Year-over-year, industrial transactions are up 26% nationally, compared to retail transactions up 1% office transactions down 13% and apartment transactions up 8%. Industrial users, especially smaller users in 20K to 50K, are having trouble hiring and retaining qualified employees, especially since employees don’t have housing options close to these industrial employers. In addition, infrastructure around any industrial building also must endure heavy traffic, which typically includes trucks 24 hours a day, which makes it difficult to build near any residential area. Many cities perceive distribution, fulfillment and logistics jobs as not being high-wage, highly educated jobs that many would prefer to bring into their cities. The perception remains that warehouses are just large boxes with a few employees in them that don’t act as economic drivers that bring high-wage earning individuals into their communities.

Read the full story on BisNow

2018 California CRE Propositions was recently covered by BisNow:

There could be a boom in affordable housing in the coming years based on the way California voted in the 2018 midterm election. There were a number of propositions and measures that Californians voted on that will affect commercial real estate in the next few years.

California State Proposition 1: Authorizes bonds to fund specified housing assistance programs.

Results: Approved 54% to 46%

Prop 1 will allow California to issue $4B in bonds to fund affordable housing and veterans programs.

California State Proposition 2: Authorizes bonds to fun existing housing programs for individuals with mental illness.

Results: Approved 61% to 39%

Prop 2 will allow the state to sell $2B in bonds to fund the construction of housing and support services for mentally ill and homeless people, or those in need of mental health services on the brink of homelessness.

California State Proposition 4: Authorizes bonds funding construction at hospitals providing children’s healthcare.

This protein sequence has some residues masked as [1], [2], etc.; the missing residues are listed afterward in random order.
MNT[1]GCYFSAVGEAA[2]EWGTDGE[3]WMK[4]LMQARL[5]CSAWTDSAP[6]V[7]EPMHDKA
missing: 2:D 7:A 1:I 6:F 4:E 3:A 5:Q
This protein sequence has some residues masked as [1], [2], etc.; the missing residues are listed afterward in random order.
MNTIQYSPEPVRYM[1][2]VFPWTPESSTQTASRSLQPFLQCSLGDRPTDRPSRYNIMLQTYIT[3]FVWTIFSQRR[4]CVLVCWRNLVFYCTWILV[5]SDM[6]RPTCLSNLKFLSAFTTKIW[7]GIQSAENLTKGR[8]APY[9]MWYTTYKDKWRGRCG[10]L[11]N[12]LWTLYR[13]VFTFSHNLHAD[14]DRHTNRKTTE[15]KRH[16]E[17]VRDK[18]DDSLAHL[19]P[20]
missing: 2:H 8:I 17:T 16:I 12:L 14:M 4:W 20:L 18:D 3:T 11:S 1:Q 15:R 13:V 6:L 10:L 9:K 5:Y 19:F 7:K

Results: Approved 61% to 39%

Prop 4 will authorize California to sell $15B in bonds to fund grants for construction, expansion, and renovation and other capital improvements of children’s hospitals and other hospitals that provide services for children.

California State Proposition 5: Changes the requirement for certain property owners to transfer their property tax base to the replacement property.

Results: Rejected 58% to 42%

A yes vote on Prop 5 would have allowed seniors who are age 55 and over, severely disabled individuals and those whose property has been impacted by a natural disaster to carry over their home property tax assessment to a new home regardless of price.

California State Proposition 6: Eliminates certain road repair and transportation funding.

Results: Rejected 55% to 45%

A yes vote on Prop 6 would have repealed the 2017 road repair and accountability act transportation law and made it harder for the state legislature to enact measures that increase taxes on gas and/or diesel fuel.

California State Proposition 8: Regulates amounts outpatient kidney dialysis clinics charge for dialysis treatments.

Results: Rejected 62% to 38%

A yes vote on Prop 8 would have limited dialysis clinics’ revenue cap to 115% of specified direct patient care service costs and healthcare improvement costs.

California State Proposition 10: Expands local governments’ authority to enact rent control on residential property.

Results: Rejected 62% to 38%

A yes vote on Prop 10 would have repealed the 1995 Costa-Hawkins rental housing act and expand local cities and authorities’ ability to enact rent control.

San Francisco Proposition A: Embarcadero Seawall Earthquake Bond

Results: Approved 82% to 18%

Prop A will allow the city to issue $425M in bond debt for the construction, reconstruction, improvement, seismic strengthening, and repair needed on the Embarcadero Seawall.

San Francisco Proposition C: Additional business taxes to fund homeless services

Results: Approved 60% to 40%

Prop C will impose additional business taxes, a “homelessness gross receipts tax” that averages less than 0.5% for San Francisco businesses with more than $50M in gross receipts. The funds will be used to house the homeless and expand shelter beds, fund legal assistance, and rent subsidies and fund mental health and substance abuse services.

Berkeley Measure O: Affordable Housing Bonds

Results: Approved 76% to 24%

Measure O will create and preserve affordable housing for low-income households, working families, and individuals who qualify.

Berkeley Measure Q: Rent Amendments

Results: Approved 69% to 31%

Measure Q will make accessory dwelling units exempt from rental control on properties that are owner-occupied.

 

Read more on BisNow